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German court declares Internet an “essential” utility
A German federal judge ordered a major telecom company to compensate a man for cutting off his Internet access.
The Internet is an “essential” utility, like heat or electricity, according to a German court.
A federal judge in the southwest state of Karlsruhe ruled Thursday in favor of a man who couldn’t use his DSL connection for two months in late 2008 and early 2009. He’d already been compensated for a disruption to his cell phone service.
Under German law, companies must provide compensation for failing to provide customers with “essential material items,” according to Reuters.
The man’s compensation was limited to €20 ($27 USD) a month, much less than the €50 ($67 USD) he asked for from his Internet service provider, 1&1.
The company, Germany’s third-largest DSL provider, said that despite the ruling, complaints about loss of Internet service have plummeted recently, according to the Rheinische Post.
A representative for the court said that access to the Internet had become an indispensable part of modern life.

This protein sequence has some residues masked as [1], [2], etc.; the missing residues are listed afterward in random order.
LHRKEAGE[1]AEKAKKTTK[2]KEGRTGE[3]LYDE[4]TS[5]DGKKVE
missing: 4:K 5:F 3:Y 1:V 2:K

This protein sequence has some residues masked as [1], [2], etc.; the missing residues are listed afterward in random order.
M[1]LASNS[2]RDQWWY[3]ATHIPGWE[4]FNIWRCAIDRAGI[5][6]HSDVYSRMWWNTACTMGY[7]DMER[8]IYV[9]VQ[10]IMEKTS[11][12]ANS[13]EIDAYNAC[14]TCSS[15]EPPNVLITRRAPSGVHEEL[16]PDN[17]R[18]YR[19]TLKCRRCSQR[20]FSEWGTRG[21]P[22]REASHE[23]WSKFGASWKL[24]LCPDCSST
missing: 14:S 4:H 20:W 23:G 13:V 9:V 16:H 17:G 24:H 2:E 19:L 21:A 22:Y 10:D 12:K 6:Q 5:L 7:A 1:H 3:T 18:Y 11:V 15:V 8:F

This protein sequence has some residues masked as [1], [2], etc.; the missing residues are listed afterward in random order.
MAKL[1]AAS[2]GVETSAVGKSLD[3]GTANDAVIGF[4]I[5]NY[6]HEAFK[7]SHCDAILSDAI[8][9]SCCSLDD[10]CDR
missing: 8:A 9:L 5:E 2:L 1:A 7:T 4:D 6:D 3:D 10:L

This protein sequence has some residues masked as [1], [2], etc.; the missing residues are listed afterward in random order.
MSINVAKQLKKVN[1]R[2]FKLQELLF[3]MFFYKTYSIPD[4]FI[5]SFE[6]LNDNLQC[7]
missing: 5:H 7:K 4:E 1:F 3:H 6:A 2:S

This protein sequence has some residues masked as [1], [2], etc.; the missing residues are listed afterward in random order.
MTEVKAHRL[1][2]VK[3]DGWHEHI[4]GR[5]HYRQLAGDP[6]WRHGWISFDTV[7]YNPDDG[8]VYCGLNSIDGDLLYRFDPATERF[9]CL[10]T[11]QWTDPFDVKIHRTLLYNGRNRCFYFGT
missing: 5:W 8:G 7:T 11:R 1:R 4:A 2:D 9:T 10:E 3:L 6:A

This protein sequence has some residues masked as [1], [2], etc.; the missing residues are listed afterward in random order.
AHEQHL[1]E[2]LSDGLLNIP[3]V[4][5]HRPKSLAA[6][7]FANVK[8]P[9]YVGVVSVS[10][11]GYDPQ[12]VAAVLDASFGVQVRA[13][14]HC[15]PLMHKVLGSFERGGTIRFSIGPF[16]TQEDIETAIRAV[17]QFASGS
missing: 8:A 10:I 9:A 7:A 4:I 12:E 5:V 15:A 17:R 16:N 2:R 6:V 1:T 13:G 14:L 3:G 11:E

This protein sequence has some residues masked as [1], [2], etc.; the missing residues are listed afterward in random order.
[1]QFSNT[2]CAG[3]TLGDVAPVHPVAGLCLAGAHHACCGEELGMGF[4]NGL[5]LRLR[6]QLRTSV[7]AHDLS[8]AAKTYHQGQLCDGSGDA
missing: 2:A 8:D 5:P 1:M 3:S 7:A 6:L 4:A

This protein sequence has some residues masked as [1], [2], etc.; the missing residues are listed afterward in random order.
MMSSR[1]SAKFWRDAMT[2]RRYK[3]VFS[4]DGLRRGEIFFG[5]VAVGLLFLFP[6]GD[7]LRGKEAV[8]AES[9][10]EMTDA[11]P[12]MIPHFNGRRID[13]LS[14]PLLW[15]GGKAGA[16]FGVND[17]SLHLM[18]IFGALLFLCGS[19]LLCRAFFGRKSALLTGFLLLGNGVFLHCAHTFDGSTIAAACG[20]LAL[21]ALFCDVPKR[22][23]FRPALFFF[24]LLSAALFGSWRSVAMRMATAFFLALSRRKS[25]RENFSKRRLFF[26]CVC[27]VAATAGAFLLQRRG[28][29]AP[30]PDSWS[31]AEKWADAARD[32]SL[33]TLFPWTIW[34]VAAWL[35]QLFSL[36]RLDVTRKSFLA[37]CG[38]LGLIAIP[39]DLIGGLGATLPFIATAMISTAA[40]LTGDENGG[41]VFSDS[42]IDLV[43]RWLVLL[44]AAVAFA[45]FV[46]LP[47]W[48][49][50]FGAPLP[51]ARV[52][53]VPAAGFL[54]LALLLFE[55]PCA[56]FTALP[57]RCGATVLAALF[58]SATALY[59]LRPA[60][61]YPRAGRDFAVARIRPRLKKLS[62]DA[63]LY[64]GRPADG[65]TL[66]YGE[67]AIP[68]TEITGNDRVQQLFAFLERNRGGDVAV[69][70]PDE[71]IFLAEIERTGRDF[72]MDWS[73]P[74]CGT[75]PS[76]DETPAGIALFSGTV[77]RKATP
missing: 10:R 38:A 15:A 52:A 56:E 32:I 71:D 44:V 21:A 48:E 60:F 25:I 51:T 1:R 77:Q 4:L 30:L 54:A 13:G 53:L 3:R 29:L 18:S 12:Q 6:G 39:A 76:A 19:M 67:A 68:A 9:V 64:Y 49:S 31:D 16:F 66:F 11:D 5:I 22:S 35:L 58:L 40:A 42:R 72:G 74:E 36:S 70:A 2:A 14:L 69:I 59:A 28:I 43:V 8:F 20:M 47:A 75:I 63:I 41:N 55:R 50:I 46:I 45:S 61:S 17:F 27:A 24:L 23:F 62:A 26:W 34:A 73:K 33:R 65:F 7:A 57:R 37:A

“The Internet is of central importance today, and affects the private life of an individual in very decisive ways. The loss of use of the Internet is comparable to the loss of use of a phone or a car,” she said.
However, the court did not compensate the man for his lack of fax service during the same time, saying it is relatively “irrelevant,” RT.com reported.
The debate about Internet access as a fundamental right has been ongoing in Europe since at least 2009, when the European parliament debated, and then watered down a proposal to enshrine access to the Internet as a right for all EU citizens. A number of EU member countries, including France, Spain, Greece, and Finland have since passed their own guarantees of Internet access.
Photo via Wikimedia Commons
A former senior politics reporter for the Daily Dot, Kevin Collier focuses on privacy, cybersecurity, and issues of importance to the open internet. Since leaving the Daily Dot in March 2016, he has served as a reporter for Vocativ and a cybersecurity correspondent for BuzzFeed.